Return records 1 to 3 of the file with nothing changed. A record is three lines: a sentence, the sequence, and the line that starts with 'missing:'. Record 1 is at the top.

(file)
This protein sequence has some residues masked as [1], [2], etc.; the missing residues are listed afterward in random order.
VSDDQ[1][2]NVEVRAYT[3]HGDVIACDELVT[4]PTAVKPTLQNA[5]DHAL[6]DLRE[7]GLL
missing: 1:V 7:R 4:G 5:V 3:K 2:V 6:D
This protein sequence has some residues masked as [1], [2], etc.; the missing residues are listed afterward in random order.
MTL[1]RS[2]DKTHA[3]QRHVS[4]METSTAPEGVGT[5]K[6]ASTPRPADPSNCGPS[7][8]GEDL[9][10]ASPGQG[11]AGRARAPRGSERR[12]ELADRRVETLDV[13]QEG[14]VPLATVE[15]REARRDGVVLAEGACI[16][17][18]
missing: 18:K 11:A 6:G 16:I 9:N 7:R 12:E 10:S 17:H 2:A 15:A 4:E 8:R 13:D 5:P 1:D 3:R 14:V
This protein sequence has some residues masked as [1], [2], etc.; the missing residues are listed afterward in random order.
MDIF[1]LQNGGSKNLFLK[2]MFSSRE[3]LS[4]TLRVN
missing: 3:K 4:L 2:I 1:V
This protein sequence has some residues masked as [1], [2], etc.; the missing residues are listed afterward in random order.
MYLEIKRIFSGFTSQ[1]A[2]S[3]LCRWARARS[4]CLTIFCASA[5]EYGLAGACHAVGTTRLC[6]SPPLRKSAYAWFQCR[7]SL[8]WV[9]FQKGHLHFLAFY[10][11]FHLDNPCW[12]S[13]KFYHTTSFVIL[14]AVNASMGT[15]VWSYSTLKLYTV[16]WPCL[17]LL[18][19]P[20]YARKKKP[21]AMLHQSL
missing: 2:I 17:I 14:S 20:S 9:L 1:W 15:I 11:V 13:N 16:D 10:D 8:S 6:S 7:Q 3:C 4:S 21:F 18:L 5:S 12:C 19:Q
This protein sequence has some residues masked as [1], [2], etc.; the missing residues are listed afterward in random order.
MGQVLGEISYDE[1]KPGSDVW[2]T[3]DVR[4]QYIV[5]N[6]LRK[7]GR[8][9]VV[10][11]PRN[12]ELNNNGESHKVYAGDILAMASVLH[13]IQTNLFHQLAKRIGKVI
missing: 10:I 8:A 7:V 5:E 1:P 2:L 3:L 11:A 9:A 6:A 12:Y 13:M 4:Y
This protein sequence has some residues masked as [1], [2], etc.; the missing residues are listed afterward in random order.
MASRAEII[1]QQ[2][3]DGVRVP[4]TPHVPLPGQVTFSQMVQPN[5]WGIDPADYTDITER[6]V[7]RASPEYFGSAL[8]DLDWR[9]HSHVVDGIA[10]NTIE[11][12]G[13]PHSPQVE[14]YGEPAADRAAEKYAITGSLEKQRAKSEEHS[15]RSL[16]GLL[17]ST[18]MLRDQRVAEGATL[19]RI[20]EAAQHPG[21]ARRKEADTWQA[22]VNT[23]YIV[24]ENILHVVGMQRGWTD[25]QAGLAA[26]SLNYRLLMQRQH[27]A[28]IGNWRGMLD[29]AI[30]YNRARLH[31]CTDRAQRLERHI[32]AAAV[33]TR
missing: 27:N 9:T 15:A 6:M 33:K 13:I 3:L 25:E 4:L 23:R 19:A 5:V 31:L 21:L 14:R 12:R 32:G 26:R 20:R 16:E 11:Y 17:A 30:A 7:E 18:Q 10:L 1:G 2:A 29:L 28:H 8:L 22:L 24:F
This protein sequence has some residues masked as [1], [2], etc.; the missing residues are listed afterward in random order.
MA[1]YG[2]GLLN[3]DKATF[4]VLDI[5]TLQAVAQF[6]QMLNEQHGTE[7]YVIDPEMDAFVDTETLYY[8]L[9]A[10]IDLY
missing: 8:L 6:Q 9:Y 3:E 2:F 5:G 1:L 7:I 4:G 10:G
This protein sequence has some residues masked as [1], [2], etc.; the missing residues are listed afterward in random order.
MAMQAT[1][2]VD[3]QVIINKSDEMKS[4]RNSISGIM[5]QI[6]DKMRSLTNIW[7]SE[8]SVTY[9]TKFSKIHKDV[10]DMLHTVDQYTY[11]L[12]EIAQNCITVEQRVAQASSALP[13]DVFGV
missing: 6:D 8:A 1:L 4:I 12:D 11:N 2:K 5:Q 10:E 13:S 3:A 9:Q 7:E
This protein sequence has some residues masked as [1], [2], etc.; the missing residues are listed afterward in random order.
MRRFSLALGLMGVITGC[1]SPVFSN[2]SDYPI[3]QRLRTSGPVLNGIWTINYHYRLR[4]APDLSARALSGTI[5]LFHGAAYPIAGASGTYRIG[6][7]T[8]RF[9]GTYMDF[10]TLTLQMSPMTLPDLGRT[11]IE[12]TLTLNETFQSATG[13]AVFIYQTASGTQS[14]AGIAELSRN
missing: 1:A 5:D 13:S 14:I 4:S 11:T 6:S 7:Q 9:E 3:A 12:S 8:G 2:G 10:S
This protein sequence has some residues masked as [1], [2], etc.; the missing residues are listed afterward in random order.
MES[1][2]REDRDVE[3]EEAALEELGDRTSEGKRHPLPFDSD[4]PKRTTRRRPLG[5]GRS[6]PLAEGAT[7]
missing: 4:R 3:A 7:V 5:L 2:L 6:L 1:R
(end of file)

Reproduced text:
This protein sequence has some residues masked as [1], [2], etc.; the missing residues are listed afterward in random order.
VSDDQ[1][2]NVEVRAYT[3]HGDVIACDELVT[4]PTAVKPTLQNA[5]DHAL[6]DLRE[7]GLL
missing: 1:V 7:R 4:G 5:V 3:K 2:V 6:D
This protein sequence has some residues masked as [1], [2], etc.; the missing residues are listed afterward in random order.
MTL[1]RS[2]DKTHA[3]QRHVS[4]METSTAPEGVGT[5]K[6]ASTPRPADPSNCGPS[7][8]GEDL[9][10]ASPGQG[11]AGRARAPRGSERR[12]ELADRRVETLDV[13]QEG[14]VPLATVE[15]REARRDGVVLAEGACI[16][17][18]
missing: 18:K 11:A 6:G 16:I 9:N 7:R 12:E 10:S 17:H 2:A 15:A 4:E 8:R 13:D 5:P 1:D 3:R 14:V
This protein sequence has some residues masked as [1], [2], etc.; the missing residues are listed afterward in random order.
MDIF[1]LQNGGSKNLFLK[2]MFSSRE[3]LS[4]TLRVN
missing: 3:K 4:L 2:I 1:V